If you need support determining how you can afford long term care insurance, click here to download our Magical Budget
How much disability coverage do I need?
This is a common question. First, determine how much money you make each month. Then, subtract the coverage you have through your employer (if applicable).
Next, determine how much of your take-home pay you need to afford your essential monthly expenses. This is the minimum amount of income you need to insure.
If you earn $75,000 per year in salary, you will earn $6,250 monthly ($75,000/12=$6,250).
Assuming you have $18,000 of DI coverage with your employer, you would have $1,500 per month ($18,000/12 = $1,500).
If your minimum expenses are $5,000 per month, you would need disability coverage equal to $3,500 per month.
You would need $3,500 of additional coverage: $5,000 (expenses) – $1,500 (DI with employer) = $3,500 (need).
The average disability insurance policy purchased equals about 60% of current income.
In the above case, $75,000 x 60% = $45,000. This is very close to the $42,000 of recommended coverage ($3,500 x 12).
Purchasing insurance is a critical decision, so always consult with a qualified advisor and review your entire financial situation before deciding.
How Disability Insurance Works
Insurance products protect against a loss. For example, your homeowner policy will reimburse you if your home burns down. Life insurance will protect your loved ones if you die prematurely. Disability insurance pays you to replace income lost because you cannot work due to illness, disease, accident, or injury.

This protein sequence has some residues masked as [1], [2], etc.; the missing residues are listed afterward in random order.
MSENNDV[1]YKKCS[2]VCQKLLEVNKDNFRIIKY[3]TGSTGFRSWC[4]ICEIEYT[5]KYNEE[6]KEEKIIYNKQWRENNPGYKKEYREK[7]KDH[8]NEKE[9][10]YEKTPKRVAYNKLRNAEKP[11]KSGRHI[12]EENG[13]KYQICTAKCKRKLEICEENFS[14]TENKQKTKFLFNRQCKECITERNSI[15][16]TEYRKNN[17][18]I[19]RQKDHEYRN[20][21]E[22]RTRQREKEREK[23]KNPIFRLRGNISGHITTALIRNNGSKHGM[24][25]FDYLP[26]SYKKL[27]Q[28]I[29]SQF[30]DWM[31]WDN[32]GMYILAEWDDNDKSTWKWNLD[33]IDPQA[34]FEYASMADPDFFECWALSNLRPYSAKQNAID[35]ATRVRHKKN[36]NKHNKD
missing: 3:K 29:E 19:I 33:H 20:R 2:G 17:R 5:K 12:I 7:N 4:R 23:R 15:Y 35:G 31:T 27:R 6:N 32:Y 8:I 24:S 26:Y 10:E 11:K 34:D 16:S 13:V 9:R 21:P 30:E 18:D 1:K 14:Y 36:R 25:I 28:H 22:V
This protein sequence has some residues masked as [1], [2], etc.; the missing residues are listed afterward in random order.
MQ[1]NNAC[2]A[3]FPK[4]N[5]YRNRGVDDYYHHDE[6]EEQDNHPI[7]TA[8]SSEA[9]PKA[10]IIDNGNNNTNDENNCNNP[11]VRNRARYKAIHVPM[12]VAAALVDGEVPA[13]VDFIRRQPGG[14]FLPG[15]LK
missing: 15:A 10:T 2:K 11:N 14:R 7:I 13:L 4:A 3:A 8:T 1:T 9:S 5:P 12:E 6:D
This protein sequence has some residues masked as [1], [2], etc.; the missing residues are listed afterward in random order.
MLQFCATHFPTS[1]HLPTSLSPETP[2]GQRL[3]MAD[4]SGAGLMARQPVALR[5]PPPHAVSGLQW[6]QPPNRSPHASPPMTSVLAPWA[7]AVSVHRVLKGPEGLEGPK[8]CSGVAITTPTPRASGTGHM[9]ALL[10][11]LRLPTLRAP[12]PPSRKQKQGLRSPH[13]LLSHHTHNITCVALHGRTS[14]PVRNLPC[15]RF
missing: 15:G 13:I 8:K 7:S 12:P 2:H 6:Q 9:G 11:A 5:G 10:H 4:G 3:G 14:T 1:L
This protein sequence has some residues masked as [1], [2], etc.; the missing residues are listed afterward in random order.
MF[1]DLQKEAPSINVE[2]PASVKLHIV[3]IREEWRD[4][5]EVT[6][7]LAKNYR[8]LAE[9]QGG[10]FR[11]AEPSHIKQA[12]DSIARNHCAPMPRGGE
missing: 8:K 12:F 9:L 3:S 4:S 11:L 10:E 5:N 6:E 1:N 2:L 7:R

If you are disabled and unable to work because of the disability, your coverage will compensate you for a portion of your loss of income.
What Insurance Do You Get with Social Security Disability?
The Social Security System has possibly the strictest requirements for applicants.
They must prove that their disability is expected to last for at least 12 months or that it is expected to result in death.”
For this reason, most experts recommend that you do not plan on receiving social security benefits and that you instead purchase a private disability insurance policy.
A person is considered disabled if they cannot perform the duties of their specific occupation before they become disabled.
Any occupation means a person is considered disabled and cannot perform the duties of any job (This includes flipping hamburgers at a fast-food restaurant!).
This is the time that must pass before benefits are paid out under a disability insurance policy.
This can be anywhere from 30 days to several years, depending on the policy. Once you have become disabled and the elimination period has passed, benefits will begin to be paid out.
The amount of money you will receive from your insurance company if you become disabled and cannot work.
Cost of Living Rider
This allows your benefit to increase to keep pace with inflation.
The insurance company will not pay benefits for a disability under certain conditions. Examples include a self-inflicted injury, driving under the influence of drugs, or competitive racing.
Summary – What is Disability Insurance?
The benefits and features change depending on the company and product. It is advisable to review the options with a qualified advisor who can help you determine the best policy and coverage.
In conclusion, protecting you and your family if you become disabled is critical to a successful financial plan. To watch our video on Creating a Financial Plan, click here.